Chapter 7: Have Mercy and Not Sacrifice
“I am not come to call the righteous..” In the first place, they never listen to the call. The righteous are dead people; they are deaf, they are too full of their own noise. They are so certain about their virtues. They don’t have any earth to stand on, but in their beliefs, in their imagination, they think that they are standing on a well-founded ground. They have no foundation - their edifice is just as if a child has made a house of playing cards: a little breeze and the house will be gone. But they believe in it. The house exists only in their imagination.
In the first place, they will not listen to the call. In the second place, if you insist too much they will get angry. In the third place, if you are stubborn, as Jesus was, they will kill you. And in the fourth place, when you are dead they will worship you. This is how things go.
“For I am not come to call the righteous, but sinners to repentance.” In fact, to realize that you are a sinner is already a transformation. The moment you recognize that you are a sinner, you have repented. There is no other repentance.
Look at it in this way. In the night you are fast asleep and dreaming. If you realize that you are dreaming, what does it mean? It means that now you are no longer asleep. Once you become aware that you are dreaming, you are awake. Once you become aware that you are asleep, you are no longer asleep - finished. The sleep has already left you.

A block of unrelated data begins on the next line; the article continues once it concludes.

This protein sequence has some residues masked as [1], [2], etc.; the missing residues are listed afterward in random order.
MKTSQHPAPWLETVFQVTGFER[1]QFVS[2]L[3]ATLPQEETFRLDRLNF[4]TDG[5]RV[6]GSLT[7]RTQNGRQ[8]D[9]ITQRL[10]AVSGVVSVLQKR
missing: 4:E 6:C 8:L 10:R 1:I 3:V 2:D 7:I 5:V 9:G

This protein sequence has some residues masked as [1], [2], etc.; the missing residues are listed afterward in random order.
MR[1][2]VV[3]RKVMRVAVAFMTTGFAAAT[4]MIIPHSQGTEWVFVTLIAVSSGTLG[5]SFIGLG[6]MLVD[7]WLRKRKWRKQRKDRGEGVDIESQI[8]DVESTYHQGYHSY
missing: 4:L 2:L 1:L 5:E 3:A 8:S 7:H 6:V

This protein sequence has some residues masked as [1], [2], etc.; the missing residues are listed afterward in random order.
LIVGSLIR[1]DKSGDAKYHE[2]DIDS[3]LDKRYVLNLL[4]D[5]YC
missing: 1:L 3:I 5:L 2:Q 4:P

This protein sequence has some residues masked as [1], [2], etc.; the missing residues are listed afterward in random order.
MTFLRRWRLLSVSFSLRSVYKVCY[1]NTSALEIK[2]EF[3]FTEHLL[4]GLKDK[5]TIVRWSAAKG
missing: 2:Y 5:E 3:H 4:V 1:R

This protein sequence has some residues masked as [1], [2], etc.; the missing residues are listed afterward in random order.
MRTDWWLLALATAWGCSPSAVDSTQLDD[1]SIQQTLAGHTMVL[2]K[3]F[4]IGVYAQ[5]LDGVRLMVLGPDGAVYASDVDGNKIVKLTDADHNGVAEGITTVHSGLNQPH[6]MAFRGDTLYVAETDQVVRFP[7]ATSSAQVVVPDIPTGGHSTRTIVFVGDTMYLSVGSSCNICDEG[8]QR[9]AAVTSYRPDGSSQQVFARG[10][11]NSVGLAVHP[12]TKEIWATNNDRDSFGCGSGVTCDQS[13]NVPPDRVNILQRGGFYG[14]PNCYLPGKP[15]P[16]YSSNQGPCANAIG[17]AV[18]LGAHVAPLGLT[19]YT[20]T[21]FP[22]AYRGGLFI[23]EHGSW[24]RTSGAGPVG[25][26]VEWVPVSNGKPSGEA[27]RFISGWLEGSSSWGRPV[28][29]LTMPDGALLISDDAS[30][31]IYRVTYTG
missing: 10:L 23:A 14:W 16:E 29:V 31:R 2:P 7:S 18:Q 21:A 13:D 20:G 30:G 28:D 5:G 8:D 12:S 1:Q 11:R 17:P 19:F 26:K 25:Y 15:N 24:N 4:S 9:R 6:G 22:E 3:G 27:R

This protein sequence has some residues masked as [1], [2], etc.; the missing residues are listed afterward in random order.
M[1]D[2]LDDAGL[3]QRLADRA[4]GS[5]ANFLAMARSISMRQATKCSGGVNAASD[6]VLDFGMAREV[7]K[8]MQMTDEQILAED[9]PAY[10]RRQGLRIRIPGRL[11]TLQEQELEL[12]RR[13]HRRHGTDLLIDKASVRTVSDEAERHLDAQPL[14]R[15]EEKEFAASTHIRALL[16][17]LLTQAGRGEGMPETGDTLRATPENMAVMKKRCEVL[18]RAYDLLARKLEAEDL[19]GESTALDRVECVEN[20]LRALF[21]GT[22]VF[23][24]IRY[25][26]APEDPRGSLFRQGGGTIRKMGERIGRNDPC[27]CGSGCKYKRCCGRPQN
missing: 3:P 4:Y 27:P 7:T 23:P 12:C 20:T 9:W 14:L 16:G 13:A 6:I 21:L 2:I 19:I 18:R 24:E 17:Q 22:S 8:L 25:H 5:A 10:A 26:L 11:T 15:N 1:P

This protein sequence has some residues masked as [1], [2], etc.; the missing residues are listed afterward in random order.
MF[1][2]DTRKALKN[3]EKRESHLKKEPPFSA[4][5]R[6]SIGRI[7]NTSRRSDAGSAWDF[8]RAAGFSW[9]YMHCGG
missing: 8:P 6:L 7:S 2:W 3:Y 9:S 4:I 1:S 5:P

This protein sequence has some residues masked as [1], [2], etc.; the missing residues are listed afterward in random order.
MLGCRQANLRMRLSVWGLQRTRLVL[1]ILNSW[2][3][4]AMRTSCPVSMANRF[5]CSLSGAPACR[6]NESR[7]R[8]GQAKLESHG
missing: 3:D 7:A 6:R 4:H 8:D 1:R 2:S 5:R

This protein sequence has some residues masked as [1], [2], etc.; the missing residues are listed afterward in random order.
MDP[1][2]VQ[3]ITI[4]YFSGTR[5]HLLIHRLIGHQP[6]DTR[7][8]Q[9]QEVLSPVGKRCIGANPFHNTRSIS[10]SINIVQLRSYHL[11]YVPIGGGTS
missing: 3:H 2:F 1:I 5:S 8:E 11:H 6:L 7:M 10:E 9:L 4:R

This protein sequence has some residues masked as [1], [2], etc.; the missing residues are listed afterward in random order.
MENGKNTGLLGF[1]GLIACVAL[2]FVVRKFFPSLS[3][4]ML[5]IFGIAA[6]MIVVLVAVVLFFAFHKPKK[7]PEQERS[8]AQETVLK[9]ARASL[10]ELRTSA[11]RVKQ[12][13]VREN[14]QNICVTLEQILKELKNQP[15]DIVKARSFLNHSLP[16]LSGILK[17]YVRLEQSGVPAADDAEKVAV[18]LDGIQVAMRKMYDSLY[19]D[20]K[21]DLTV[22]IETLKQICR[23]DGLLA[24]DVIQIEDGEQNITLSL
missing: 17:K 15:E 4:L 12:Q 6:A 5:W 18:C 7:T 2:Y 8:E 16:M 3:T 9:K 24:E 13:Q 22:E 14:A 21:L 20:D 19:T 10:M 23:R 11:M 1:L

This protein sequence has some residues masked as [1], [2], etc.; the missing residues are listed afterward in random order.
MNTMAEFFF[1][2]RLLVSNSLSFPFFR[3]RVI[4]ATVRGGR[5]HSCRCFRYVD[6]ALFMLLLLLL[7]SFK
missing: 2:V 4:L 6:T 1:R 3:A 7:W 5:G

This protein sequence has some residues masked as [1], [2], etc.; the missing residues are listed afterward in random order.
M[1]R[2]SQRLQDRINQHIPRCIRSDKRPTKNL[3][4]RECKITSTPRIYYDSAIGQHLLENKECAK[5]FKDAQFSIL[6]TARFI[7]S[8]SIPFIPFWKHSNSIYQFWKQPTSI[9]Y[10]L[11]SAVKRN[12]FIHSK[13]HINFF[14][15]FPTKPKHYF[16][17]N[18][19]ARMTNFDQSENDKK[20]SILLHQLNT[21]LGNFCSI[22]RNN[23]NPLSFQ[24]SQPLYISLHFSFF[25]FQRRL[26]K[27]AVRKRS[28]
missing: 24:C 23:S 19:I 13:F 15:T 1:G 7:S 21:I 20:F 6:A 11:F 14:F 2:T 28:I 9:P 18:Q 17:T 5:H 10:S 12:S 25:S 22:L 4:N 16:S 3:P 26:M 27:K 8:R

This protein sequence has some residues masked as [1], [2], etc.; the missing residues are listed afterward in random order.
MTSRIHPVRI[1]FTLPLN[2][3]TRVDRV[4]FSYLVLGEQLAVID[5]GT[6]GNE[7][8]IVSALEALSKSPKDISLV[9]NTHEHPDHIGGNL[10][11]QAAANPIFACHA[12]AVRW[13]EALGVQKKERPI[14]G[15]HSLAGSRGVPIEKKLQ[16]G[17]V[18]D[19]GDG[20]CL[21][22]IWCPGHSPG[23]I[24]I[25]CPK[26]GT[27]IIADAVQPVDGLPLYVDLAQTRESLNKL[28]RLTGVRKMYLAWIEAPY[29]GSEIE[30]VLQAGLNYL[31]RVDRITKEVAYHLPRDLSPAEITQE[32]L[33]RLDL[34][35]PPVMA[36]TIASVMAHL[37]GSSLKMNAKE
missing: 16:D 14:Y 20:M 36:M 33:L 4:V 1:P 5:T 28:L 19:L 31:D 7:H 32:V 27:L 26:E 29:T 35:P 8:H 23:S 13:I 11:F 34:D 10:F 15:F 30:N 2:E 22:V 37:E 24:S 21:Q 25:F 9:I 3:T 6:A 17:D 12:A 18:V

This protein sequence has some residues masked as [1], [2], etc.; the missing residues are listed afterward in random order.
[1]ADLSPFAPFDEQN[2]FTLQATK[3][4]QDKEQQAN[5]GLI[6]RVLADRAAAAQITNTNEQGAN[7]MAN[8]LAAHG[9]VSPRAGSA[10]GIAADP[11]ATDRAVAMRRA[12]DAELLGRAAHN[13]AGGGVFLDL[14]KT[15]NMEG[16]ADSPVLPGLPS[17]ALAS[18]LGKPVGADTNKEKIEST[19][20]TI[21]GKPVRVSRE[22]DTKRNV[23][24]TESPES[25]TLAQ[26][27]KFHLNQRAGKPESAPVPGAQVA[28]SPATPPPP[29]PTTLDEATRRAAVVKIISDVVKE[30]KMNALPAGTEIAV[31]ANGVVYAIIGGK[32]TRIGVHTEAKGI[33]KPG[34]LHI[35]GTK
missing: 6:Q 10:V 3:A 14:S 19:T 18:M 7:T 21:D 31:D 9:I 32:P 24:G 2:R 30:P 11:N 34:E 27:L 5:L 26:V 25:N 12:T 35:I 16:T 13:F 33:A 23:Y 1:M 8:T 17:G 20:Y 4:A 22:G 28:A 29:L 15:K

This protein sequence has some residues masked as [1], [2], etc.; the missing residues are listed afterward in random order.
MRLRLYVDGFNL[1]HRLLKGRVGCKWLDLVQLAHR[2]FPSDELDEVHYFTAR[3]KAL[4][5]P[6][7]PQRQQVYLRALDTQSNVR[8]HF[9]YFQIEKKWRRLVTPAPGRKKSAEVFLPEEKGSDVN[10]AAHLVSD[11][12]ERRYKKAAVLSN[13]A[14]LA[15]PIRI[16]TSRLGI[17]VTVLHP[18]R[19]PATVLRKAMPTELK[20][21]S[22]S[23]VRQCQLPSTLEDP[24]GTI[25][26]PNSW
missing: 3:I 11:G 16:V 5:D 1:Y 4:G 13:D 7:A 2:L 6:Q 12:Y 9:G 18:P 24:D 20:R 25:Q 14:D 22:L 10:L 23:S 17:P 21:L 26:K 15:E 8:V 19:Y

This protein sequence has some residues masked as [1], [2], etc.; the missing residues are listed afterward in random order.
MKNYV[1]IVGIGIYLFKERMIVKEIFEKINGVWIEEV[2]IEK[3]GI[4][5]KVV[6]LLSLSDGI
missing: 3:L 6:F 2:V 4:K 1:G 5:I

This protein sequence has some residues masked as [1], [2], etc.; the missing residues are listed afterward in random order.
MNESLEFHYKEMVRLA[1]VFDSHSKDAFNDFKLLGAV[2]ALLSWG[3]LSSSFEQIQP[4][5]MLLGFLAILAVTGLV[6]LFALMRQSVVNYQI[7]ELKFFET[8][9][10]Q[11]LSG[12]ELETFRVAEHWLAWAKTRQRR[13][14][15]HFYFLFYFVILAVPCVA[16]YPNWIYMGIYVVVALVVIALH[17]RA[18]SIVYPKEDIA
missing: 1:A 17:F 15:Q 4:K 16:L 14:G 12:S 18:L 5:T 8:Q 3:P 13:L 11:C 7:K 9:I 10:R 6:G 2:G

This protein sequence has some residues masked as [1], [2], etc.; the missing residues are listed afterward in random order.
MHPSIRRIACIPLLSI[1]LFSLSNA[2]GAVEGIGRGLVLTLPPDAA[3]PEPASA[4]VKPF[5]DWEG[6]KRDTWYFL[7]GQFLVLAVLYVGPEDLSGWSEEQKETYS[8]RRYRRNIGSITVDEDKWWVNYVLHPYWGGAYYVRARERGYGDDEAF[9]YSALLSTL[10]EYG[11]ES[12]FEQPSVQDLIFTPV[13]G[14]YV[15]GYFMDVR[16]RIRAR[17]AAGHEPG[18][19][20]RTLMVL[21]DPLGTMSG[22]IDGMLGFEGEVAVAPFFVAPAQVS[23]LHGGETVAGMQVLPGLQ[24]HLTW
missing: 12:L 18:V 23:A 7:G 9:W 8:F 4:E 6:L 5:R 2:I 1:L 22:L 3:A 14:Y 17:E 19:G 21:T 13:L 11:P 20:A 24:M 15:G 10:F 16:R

To remain a sinner one needs to continuously think to himself that he is not a sinner, he is a virtuous man. To hide the sin, one needs the confidence that one is righteous, not a sinner. Sometimes the people who call themselves righteous think that even if they sin sometimes it is just to protect their virtue, to protect their righteousness.
India and Pakistan were at war and everybody was in a war mood. Even Jaina saints were in a war mood. At least they shouldn’t have been - they have been preaching nonviolence for centuries. But I came across the news that Acharya Tulsi, one of the greatest Jaina munis, had given his blessings to the war. What did he say?
He said it was “to protect the country of nonviolence. Even if violence has to be done, it has to be done - to protect the country of Buddha, Mahavira, Gandhi.”
Do you see the trick? Nonviolence has to be protected by violence. One has to go to war so that peace reigns. I have to kill you because I love you; I am doing it for your sake.
A man who thinks he is a sinner has already surrendered. He realizes the fact that “I am a sinner and I have done nothing else except sin and sin. It is not that sometimes I have committed a sin. Rather, on the contrary, I am a sinner. It is not a question of actions; it is a continuity of unconsciousness. I am a sinner and whether I have done something wrong or not is irrelevant. Sometimes I don’t do anything wrong, but still I am a sinner.”